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Security Crisis

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This is a time of uncertainty. Given the events of the past several months, it’s unclear what will happen next–socially, politically, or economically. One thing that is perfectly clear, however, is the need for security: for the individual, for the nation, and for the portfolio.

To most advisors, this isn’t new: we’ve always been in the security business. But over the past several months, something has changed. As markets slide in the wake of political events and gloomy economic forecasts, clients have changed the way they think about their portfolios. No longer are investors thinking about performance when they talk about their investments: They’re talking about protection. Far from a bad thing, this “security crisis” presents an extraordinary opportunity for advisors to demonstrate value to their clients. By positioning yourself as a security expert, you can protect client wealth and build your business during uncertain times.

Talking about Security

Certainly, security means different things to different people. But in the context of our roles as protectors of client wealth, security means protection from forces that threaten the capital and, by extension, the quality of life of our clients. Right now, the most obvious threat to capital is the market itself: without effective defensive strategies in place, volatility can decimate a portfolio, and leave clients without the means to pursue life goals. But capital can be threatened by any number of forces: the taxman, creditors, inflation, and so forth. This means that whenever we discuss financial security with our clients, we need to talk broadly, and speak not only about investment strategies, but also tax planning, estate planning, and other issues.

This is particularly true when dealing with high-net-worth individuals (HNWIs). Simply put, the large portfolios and complicated financial arrangements of the wealthy demand a multi-faceted approach to financial security. This means we have to be more skilled, knowledgeable, and aware of security issues. What follows is a brief overview of what I consider to be the three things every HNWI should be doing right now to protect capital. Cover these three points and you’ll be well on your way to securing the long-term financial security of your clients.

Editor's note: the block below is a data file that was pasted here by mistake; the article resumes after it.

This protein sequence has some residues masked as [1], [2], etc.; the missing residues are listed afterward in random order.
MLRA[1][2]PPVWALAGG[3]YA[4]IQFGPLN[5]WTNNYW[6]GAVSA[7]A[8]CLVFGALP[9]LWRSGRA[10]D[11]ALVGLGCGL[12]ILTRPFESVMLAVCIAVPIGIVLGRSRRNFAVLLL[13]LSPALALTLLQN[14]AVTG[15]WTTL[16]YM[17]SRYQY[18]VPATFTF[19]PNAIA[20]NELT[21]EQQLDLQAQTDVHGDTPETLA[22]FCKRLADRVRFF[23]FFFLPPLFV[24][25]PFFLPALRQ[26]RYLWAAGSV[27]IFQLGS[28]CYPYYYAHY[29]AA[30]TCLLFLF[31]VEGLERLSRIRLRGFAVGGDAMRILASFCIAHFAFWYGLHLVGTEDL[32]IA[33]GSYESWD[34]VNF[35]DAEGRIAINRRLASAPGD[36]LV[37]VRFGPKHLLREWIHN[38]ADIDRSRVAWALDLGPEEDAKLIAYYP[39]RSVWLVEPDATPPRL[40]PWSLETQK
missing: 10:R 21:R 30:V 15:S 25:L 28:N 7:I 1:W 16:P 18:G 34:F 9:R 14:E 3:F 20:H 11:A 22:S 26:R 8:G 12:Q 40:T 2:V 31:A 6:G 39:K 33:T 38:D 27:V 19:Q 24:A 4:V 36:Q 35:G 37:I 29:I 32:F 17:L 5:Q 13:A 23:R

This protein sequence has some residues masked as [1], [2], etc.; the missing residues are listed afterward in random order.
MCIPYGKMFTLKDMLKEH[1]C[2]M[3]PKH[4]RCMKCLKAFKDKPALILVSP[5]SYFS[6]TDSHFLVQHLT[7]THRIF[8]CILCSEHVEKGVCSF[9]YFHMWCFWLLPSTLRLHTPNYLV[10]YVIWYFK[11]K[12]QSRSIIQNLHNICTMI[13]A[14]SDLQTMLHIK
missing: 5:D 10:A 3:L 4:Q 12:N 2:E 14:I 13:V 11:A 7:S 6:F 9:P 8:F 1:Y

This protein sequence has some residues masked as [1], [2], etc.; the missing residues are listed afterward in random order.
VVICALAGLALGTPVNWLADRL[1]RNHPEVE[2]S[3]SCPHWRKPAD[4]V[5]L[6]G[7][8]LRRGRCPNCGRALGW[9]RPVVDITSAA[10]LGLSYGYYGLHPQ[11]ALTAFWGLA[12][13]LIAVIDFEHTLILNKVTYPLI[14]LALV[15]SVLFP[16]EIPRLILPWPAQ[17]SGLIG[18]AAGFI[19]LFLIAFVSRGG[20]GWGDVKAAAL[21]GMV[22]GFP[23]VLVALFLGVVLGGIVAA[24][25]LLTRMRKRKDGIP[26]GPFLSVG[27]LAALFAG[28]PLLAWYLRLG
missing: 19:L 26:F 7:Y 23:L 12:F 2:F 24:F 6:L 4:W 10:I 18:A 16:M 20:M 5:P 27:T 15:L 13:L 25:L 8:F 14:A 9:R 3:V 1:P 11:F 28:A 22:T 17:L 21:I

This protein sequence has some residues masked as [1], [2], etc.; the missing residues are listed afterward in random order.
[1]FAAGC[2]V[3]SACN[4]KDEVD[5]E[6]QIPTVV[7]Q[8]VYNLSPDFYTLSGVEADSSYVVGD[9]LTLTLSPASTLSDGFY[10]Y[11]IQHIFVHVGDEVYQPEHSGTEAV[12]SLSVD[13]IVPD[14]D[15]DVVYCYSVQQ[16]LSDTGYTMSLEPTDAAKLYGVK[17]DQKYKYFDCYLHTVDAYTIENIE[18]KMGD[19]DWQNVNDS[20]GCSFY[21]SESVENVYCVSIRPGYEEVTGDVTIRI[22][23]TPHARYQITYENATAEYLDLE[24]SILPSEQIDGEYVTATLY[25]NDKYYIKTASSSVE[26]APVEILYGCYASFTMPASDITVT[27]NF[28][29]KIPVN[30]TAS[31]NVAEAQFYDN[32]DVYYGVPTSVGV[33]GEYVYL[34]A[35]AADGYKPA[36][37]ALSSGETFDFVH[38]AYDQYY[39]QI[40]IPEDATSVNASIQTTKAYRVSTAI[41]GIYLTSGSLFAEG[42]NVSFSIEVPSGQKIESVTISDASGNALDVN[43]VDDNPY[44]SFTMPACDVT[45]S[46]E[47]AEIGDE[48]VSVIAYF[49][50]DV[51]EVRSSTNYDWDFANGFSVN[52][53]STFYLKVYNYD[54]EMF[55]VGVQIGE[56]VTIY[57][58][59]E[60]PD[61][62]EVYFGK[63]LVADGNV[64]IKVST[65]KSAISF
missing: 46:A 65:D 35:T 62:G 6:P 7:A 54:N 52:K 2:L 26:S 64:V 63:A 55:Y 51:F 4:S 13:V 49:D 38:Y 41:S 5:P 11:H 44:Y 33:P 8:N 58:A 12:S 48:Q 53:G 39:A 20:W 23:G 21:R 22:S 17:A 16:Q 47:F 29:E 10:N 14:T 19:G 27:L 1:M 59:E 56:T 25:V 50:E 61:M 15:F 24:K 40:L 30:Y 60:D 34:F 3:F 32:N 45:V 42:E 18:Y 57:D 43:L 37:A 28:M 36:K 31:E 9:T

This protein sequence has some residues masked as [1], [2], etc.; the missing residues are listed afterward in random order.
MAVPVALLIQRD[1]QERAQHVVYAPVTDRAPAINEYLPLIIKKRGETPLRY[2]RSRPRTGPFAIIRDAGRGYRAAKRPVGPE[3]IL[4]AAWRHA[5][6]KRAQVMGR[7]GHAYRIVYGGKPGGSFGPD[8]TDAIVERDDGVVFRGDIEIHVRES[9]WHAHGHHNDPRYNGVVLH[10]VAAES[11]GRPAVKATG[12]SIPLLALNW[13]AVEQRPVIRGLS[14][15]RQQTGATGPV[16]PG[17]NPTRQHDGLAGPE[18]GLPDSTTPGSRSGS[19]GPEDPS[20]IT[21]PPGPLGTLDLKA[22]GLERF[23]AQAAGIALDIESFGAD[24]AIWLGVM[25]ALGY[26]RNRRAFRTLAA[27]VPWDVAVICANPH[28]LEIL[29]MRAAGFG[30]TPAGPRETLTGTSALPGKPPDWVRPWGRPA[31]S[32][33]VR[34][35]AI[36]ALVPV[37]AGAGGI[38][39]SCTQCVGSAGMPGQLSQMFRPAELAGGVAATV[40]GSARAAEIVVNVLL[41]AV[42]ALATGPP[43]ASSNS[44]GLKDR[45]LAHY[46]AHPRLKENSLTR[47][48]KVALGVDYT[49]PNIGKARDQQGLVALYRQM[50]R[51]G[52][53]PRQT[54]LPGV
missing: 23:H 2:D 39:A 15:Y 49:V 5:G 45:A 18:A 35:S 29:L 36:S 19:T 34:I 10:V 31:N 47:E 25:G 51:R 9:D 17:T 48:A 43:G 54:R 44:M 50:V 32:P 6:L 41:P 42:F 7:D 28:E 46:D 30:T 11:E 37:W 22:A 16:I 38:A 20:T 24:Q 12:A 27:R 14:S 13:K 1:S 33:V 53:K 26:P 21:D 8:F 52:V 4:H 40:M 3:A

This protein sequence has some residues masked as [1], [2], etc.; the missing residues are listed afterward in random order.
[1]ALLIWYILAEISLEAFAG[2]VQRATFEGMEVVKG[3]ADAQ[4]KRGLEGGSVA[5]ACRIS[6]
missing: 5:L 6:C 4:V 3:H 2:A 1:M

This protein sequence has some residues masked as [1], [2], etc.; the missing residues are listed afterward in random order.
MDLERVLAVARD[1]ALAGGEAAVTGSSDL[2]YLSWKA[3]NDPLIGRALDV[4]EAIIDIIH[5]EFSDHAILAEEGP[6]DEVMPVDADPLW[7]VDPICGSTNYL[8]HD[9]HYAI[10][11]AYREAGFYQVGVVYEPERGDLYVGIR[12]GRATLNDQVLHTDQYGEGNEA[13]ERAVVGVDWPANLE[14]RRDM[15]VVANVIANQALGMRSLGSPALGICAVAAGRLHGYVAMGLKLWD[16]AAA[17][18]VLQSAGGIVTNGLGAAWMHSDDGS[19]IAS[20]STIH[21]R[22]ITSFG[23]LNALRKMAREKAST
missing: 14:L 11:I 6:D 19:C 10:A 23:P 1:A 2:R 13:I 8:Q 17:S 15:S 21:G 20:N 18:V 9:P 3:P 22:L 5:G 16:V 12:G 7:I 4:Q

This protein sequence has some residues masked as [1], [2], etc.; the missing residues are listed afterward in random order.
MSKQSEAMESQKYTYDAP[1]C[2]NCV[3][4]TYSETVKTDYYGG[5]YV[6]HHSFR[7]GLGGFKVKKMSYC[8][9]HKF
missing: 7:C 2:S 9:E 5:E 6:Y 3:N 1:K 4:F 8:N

Strategy #1: Alternative investments

I’ve seen a lot written about alternative investments lately, and it’s easy to see why. While the S&P 500 posted an 8.2% loss in September, for instance, the Tremont hedge fund index largely held its own, posting a drop of only 0.8%. Given the current investment climate, that kind of protection is something every HNWI needs to take seriously.

The economic expansion of the late 1990s resulted in an explosion of alternative investments. The 2001 edition of the Merrill Lynch/Cap Gemini World Wealth Report estimates that there was approximately $261 billion in hedge funds in 1996; as of 2000, that amount had grown to over $400 billion. Private equity has grown even faster: there was $45 billion invested in private equity funds in 1996; as of 2000, there was $163 billion. This growth means there is now a specialized hedge or private equity fund for almost every situation imaginable.

But while there are now more choices than ever, not all of them offer security in the true sense of the word. When it comes to security, alternative investing comes down to one thing: correlation with standard investment classes. Ideally, an alternative investment will offer non-correlated or negatively-correlated performance (two different things) when compared to a traditional asset benchmark. Such an investment can anchor other sections of the portfolio in volatile times, and help your clients achieve higher returns at a lower level of risk. Sounds good in theory, but not every alternative investment offers such performance. Make sure to consider historical returns of any alternative investment alongside market benchmark returns before you make a recommendation (see chart on right).

Strategy #2: The value of diversification